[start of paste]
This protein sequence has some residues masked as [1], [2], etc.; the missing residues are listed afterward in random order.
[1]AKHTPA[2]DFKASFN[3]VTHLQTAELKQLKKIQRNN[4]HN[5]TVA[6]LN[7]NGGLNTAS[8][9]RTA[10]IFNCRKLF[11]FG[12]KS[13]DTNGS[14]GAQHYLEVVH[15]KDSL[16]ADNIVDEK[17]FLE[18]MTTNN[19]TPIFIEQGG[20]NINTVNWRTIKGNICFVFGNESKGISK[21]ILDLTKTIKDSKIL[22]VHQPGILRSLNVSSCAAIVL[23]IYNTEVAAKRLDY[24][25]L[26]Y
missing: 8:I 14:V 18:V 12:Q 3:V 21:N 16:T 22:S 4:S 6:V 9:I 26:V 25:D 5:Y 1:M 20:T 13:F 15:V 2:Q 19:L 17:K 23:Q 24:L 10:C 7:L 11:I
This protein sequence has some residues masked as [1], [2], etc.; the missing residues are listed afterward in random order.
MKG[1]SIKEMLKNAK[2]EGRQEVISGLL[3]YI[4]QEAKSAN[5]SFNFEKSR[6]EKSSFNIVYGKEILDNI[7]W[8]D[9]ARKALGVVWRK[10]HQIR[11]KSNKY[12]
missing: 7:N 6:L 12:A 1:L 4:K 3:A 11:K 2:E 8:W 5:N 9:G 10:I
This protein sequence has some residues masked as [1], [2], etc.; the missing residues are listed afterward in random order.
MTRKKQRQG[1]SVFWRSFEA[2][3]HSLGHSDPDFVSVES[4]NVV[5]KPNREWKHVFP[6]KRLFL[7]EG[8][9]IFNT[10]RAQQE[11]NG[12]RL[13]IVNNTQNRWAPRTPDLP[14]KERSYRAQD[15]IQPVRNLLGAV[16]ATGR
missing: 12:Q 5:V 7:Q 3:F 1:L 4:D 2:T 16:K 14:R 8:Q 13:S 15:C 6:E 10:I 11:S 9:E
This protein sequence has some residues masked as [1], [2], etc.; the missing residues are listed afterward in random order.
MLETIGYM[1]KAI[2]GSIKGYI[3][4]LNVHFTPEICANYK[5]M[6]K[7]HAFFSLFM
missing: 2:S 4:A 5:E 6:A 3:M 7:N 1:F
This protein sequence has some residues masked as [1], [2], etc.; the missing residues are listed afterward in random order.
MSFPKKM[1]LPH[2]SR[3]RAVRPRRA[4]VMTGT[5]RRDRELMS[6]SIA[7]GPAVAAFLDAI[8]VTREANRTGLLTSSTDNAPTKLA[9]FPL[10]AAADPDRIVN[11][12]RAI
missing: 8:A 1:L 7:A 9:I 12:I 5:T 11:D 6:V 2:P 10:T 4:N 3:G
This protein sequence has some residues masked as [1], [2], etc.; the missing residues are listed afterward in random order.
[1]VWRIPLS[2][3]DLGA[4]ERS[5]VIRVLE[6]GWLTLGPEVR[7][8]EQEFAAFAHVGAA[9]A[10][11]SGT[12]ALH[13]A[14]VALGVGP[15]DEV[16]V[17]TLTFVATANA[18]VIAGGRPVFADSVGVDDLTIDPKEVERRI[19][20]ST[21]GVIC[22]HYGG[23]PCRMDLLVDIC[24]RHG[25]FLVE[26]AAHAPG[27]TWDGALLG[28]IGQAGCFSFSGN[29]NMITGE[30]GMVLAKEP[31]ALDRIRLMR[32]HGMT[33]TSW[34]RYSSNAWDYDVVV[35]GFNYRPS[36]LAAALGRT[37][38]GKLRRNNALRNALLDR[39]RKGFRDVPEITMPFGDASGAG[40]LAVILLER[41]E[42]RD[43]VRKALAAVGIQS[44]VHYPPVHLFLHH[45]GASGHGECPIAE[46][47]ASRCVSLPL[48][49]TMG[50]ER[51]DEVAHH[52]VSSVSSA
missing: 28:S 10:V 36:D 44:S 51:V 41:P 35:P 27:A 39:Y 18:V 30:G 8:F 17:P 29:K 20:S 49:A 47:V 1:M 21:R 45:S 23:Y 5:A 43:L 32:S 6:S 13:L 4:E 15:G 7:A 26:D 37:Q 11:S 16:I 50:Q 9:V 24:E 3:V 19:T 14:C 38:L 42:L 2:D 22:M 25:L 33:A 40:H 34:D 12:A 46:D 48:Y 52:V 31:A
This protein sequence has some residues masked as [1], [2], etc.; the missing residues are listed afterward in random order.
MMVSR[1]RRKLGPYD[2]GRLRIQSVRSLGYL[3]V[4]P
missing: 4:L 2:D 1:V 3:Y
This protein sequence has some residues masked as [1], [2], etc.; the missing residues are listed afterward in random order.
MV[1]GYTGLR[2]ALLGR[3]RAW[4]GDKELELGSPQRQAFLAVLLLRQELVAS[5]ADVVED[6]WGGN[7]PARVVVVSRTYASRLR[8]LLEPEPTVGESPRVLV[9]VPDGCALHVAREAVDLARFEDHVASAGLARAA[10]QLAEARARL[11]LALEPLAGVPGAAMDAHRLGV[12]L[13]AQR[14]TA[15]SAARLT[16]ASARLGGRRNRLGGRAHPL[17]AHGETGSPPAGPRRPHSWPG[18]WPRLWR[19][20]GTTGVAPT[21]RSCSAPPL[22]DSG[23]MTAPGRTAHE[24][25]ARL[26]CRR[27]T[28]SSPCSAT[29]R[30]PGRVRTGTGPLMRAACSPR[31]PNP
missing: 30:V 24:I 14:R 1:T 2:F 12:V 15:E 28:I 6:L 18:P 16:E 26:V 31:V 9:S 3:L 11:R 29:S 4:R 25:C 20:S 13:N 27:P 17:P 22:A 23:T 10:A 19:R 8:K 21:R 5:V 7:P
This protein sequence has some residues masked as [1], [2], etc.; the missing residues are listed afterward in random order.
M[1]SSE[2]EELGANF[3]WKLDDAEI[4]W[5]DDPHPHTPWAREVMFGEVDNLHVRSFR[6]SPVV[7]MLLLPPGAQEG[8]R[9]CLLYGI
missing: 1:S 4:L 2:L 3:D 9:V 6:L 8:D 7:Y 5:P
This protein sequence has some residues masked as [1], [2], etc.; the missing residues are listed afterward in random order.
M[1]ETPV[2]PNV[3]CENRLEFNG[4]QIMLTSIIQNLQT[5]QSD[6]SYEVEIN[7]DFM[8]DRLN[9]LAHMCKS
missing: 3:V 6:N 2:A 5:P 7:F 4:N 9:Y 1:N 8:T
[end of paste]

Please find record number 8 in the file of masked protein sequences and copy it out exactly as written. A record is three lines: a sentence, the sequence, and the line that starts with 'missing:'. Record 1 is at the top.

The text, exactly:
This protein sequence has some residues masked as [1], [2], etc.; the missing residues are listed afterward in random order.
MV[1]GYTGLR[2]ALLGR[3]RAW[4]GDKELELGSPQRQAFLAVLLLRQELVAS[5]ADVVED[6]WGGN[7]PARVVVVSRTYASRLR[8]LLEPEPTVGESPRVLV[9]VPDGCALHVAREAVDLARFEDHVASAGLARAA[10]QLAEARARL[11]LALEPLAGVPGAAMDAHRLGV[12]L[13]AQR[14]TA[15]SAARLT[16]ASARLGGRRNRLGGRAHPL[17]AHGETGSPPAGPRRPHSWPG[18]WPRLWR[19][20]GTTGVAPT[21]RSCSAPPL[22]DSG[23]MTAPGRTAHE[24][25]ARL[26]CRR[27]T[28]SSPCSAT[29]R[30]PGRVRTGTGPLMRAACSPR[31]PNP
missing: 30:V 24:I 14:R 1:T 2:F 12:V 15:E 28:I 6:L 18:P 16:E 26:V 31:V 9:S 3:L 11:R 29:S 4:R 25:C 20:S 13:N 27:P 17:P 22:A 23:T 10:A 19:R 8:K 21:R 5:V 7:P